Fr. Kevin O’Higgins SJ – From Paraguay to Ballymun
Kevin O’Higgins, SJ was born in Dublin. He was inspired to join the Jesuits by the American Jesuit Daniel Berrigan. ““I had never met a priest like that in Ireland”, he says. ““I wasn’t drawn to the Irish model of priesthood which I had grown up with, so Berrigan was the model of priesthood which led me to the Jesuits.” Fr. O’Higgins felt drawn to missionary work in South America which led him to move to Paraguay in 1986. ““My own instinct, long before I joined the Jesuits, was that Christianity is about action, about living a certain way.” This was an important part of the Jesuit philosophy when Fr. O’Higgins joined and he still finds it to be so.
By the 1970s and 1980s, liberation theology was gaining strength in South America and conflict ran high between the Church and the military governments it was opposed to. Many priests and religious people were assassinated for voicing their opposition to such oppressive regimes, including Archbishop Romero of El Salvador. In the early 1980s, Fr. O’Higgins and his colleagues were sent to Paraguay to fill the gap left by a group of Spanish Jesuits who had been expelled for challenging the government’s stance on human rights and civil liberties.
Fr. O’Higgins arrived in Asuncion in 1986 with the late Fr. Brendan Rumley. The two were threatened with expulsion on their very first day because of the order’s association with liberation theology and communism. However, the issue was resolved and they were allowed to remain. Moving to Asuncion was a challenge for Fr. O’Higgins as it meant a complete separation from his family and friends and even his native language. Even though parting was difficult, Kevin soon found his feet. ““Within days, I was making new friends and settling in. To me that was the clearest indication that I was where God wanted me to be.” He was involved in the foundation of the Instituto Superior de Estudios Humanisticos y Filosoficos which was incredibly exciting for him; it was a chance to create a university based on Jesuit ideals of social justice and free from corruption. He described it as ““getting all of my Christmasses at once!” Bilingual communication (Guarani to Spanish) at the Institute was very important. Fr. O’Higgins became aware of how different it was ““not only to speak in a different language, but to think in a different language.” Fr. O’Higgins worked with the Institute for the best part of ten years.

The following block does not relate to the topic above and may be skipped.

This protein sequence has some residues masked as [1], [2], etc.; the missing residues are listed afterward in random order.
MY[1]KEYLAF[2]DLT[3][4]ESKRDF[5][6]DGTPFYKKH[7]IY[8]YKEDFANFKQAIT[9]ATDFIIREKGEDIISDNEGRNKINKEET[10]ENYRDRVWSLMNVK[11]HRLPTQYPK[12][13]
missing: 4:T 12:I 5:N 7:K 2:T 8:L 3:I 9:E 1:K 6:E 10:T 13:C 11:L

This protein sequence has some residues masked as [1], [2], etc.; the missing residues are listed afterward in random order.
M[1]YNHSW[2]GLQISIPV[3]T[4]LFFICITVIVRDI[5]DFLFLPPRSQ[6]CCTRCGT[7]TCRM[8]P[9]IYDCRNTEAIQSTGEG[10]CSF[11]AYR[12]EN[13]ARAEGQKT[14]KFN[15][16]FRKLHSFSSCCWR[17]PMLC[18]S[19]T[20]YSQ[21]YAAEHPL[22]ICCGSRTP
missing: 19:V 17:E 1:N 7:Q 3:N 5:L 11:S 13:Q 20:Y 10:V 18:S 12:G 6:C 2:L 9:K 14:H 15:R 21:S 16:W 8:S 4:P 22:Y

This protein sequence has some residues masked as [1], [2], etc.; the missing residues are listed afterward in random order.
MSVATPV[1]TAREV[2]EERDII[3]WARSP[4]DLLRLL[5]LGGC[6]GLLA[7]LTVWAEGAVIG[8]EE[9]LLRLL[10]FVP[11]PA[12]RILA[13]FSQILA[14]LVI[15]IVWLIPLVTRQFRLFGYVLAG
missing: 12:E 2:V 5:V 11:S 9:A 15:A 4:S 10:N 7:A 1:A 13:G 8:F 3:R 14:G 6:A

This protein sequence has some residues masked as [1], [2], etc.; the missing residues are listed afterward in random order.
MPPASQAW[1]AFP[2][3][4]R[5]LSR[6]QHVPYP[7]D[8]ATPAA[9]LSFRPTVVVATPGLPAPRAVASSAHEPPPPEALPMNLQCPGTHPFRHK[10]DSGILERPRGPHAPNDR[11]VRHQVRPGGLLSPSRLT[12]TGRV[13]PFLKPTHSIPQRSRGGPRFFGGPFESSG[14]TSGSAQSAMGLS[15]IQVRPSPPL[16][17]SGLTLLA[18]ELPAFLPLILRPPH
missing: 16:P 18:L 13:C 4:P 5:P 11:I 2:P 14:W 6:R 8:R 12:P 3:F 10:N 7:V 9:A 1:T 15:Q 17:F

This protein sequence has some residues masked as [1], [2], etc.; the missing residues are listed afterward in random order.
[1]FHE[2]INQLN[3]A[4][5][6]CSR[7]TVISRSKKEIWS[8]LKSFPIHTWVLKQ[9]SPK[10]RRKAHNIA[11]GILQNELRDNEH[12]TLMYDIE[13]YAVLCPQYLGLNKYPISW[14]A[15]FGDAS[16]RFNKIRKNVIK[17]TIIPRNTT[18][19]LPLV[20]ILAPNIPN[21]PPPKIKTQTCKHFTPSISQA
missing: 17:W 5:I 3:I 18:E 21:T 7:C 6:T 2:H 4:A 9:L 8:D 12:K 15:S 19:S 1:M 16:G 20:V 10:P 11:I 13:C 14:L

During his time in Paraguay, Kevin lived with the Jesuit students in the slums or barrios of Asuncion. At times, the poverty of his friends and neighbours seemed almost overwhelming. Witnessing people coping with tragedies and heartbreak was a humbling experience. Fr. O’Higgins came to realize that the faith of the disadvantaged is a truly miraculous entity, because it is tried and tested every day. ““I’ve found that those with faith have a faith which you will never experience anywhere else; it’s a true faith, a Gospel faith.” He found that religion in Paraguay had a strong emphasis on practice rather than belief. People formed their own communities, and took an active role in preparing themselves and their children for various Christian rites. These communities strived to make the basic Christian community something which impacted life outside of the four walls of a church building. Liberation theology in Paraguay, however, was at odds with the right-wing military dictatorship, lead by Alfredo Stroessner. Assassinations and disappearances were common occurrences and Kevin and his colleagues were told to write a will.
Stroessner’s dictatorship fell in 1989 and with it came changes. ““The big change was that there was suddenly freedom to talk,” says Fr. O’Higgins. During the former regime, the police would interfere with the work of the Jesuits and arrest people on false accusations. With the new government, the police began to be seen as people trying to uphold the law rather than breaking it. In 2008, a former Bishop, Fernando Lugo ran for President in Paraguay and won! His election ended 60 years of conservative rule and it is a sign of definite progress.
Fr. O’Higgins returned to Ireland in 2000 and currently works with the JUST programme in Ballymun. He states that he is ““as much a missionary in Dublin as [he] ever was in Paraguay.” His experience in South America has made him much more aware of the different cultures which exist in Dublin, particularly the deep cultural divide. JUST (Jesuit University Support and Training) was founded in 2005 to help bridge this gap. It aims to support students from Ballymun who wish to pursue third level education. They not only face financial barriers to education, but also social and cultural ones. Fr. O’Higgins was ““shocked to learn that only 2-3% of people in Ballymun were going on to third level education, whereas in other parts of Dublin third level participation was 90%.” There are currently over 100 students enrolled with JUST learning the skills to enable them to study at university level. Fr. O’Higgins’ values his work with JUST in Ballymun as much as his experience in Paraguay. ““I regard the work I’m doing now in Ballymun as the most enjoyable and fulfilling work I’ve ever done. It’s tremendously satisfying, and is very similar to what I experienced in Paraguay.”